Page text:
As an educator, you’re familiar with the following types of student:
- “Boom! I’m finished!”: The student who does an assignment in five minutes, throws their pencil on the table with flair, and goes to sleep.
- “I’m failing…is there anything I could do for extra credit?” …Yup.
- “I don’t feel intellectually challenged enough; do you have something I could do for more fulfillment and to satiate my curiosity?”: JK, this student doesn’t exist.
Want to handle them all at once? Welcome to the magic of extension work. Back in the 2000s, when Shmoop was a classroom teacher, we kept a hanging folder of extension worksheets for students to grab on the way out of class. Now that we’re in the digital age, there are even more opportunities to challenge, reframe, and expand a lesson—all courtesy of Shmoop.
We’re going to focus on History class in today’s newsletter—cuz English would have just been so obvious. But these suggestions are quite adaptable; we’re sure they apply to your own subject, from P.E. to Geometry. (Skeptical, phys ed teachers? Just try the tips and see.)
1. Our suggestions for differentiation and extension (duh).
All the new Shmoop humanities courses have suggestions for differentiation and extension included in the teacher notes. (So it’s sorta like you’re buying three lessons for the price of one.) Buy a subscription and steal our ideas.
Yup, we said it: Literary. Theory. While the concept seems a little ivory tower, letting students extend lessons by doing independent research and applying theory to history is a great idea. (Plus, our Literary Theory Learning Guides are super-accessible and well written. Just sayin’.) Challenge students to use our guides on Feminist Theory, Postcolonial Theory, Marxism, and more to examine the historical era you’re studying from a different perspective than ye ole textbook. Mind. Blown.
3. DIY Shmoop.
It’s a crime our website doesn’t have more videos about the Salem Witch Trials, huh? For extension, have students script and film their own witty, irreverent, and all-around exceptional Shmoop-style videos, be it with live action, puppets, or animation. Having them explain difficult concepts in a humorous and simple way will show total synthesis of the subject.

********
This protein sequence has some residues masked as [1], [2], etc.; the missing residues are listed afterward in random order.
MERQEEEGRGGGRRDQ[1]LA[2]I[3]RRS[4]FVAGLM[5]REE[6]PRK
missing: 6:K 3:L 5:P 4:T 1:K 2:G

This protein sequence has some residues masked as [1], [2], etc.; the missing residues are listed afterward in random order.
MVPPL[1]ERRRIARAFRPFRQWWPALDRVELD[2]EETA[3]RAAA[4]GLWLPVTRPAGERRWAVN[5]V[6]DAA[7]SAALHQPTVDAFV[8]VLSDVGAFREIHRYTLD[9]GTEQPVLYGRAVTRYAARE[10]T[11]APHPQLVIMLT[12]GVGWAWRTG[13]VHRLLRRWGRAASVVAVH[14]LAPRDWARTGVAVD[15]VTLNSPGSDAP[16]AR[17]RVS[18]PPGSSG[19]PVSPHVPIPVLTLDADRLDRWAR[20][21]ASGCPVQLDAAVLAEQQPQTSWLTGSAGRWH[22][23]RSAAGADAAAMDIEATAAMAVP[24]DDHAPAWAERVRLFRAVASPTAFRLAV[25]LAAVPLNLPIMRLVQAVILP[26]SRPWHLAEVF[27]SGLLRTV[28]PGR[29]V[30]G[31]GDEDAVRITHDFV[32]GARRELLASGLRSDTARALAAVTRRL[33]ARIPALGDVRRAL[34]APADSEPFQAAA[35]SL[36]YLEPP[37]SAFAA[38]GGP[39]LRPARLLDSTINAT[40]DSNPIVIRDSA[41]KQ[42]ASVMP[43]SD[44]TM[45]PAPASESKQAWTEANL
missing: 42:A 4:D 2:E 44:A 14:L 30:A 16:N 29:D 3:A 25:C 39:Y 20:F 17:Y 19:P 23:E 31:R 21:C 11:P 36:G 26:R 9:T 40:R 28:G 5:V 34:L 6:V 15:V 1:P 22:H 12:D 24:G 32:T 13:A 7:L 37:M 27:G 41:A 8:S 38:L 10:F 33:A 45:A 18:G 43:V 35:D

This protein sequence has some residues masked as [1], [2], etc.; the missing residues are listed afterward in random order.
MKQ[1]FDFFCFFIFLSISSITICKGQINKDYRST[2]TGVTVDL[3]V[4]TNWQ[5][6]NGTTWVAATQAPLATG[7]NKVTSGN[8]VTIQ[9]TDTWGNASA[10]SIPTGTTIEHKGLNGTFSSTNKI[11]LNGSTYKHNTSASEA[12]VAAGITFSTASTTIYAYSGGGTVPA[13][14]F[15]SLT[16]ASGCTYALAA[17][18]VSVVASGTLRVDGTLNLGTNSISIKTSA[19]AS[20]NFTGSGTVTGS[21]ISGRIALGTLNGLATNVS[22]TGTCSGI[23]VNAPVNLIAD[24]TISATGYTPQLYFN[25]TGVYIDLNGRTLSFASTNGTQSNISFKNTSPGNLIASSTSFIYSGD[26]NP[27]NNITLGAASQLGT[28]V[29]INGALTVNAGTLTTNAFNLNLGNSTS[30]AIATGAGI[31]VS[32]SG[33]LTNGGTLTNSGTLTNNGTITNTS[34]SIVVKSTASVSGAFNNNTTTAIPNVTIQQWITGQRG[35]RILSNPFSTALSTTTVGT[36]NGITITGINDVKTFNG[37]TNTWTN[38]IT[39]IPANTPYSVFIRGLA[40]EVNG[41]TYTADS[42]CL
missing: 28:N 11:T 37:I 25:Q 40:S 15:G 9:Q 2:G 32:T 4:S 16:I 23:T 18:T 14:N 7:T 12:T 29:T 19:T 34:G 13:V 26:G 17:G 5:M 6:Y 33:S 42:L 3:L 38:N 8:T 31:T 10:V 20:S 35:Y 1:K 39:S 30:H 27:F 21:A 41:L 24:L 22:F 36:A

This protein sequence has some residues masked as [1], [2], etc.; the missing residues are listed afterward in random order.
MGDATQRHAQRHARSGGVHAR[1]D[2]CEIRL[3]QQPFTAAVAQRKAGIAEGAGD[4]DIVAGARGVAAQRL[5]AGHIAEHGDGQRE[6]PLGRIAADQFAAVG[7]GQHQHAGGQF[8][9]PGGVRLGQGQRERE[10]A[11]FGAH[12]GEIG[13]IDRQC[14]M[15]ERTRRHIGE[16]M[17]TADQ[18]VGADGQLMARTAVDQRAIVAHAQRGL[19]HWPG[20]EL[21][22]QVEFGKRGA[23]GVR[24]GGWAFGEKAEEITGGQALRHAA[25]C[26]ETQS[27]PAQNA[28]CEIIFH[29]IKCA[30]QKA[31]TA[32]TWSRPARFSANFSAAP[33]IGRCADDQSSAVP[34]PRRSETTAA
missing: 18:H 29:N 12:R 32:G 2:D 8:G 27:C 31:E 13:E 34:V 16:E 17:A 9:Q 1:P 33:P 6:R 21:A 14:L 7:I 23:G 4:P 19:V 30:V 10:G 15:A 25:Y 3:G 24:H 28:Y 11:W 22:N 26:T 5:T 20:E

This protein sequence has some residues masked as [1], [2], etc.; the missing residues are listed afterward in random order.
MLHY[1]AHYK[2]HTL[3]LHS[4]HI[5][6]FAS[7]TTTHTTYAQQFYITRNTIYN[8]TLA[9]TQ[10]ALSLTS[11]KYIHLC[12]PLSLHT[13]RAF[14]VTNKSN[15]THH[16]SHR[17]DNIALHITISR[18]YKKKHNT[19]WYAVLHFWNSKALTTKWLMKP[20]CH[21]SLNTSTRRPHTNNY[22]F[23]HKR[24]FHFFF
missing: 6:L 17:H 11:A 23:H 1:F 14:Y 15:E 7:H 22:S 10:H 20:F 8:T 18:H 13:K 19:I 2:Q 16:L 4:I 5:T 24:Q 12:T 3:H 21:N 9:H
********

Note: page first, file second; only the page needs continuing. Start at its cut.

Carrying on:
4. Shmoop-aided timelines.
As you well know, a visually-enhanced timeline is one of the best ways to review material, gather primary sources, and see the bigger picture. Have students review our History Learning Guides and Historical Texts Learning Guides—they’re like Lit Guides, but, uh, with history and historical speeches and documents—and use the information to make a timeline. Then, have them use an in iconic image from back in the day at each point in their timeline. Just remind them to cite us—it’s the cool thing to do.
Gotta catch ’em all. Challenge students to make a full set of flashcards for the unit and share them with their classmates. That way, they’re extending their own learning and helping those around them. (Kinda like Shmoop, areweright?)
6. Did we say Courses yet?
Seriously, Shmoopers: Our Online Courses are a veritable treasure trove of lessons and ideas, and signing your students up for one of our electives (or just printing out a reading or activity from one and passing it out) is a great way to supplement your traditional curriculum. You can bolster a lesson on the Gulf War with Shmoop’s ’90s Music and History course or add to a lesson on the Federalist Papers with Shmoop’s course on…The Federalist Papers. Whodathunk?
Keep your eye out for our next installement, when we’ll talk about using Shmoop’s quotes in the classroom.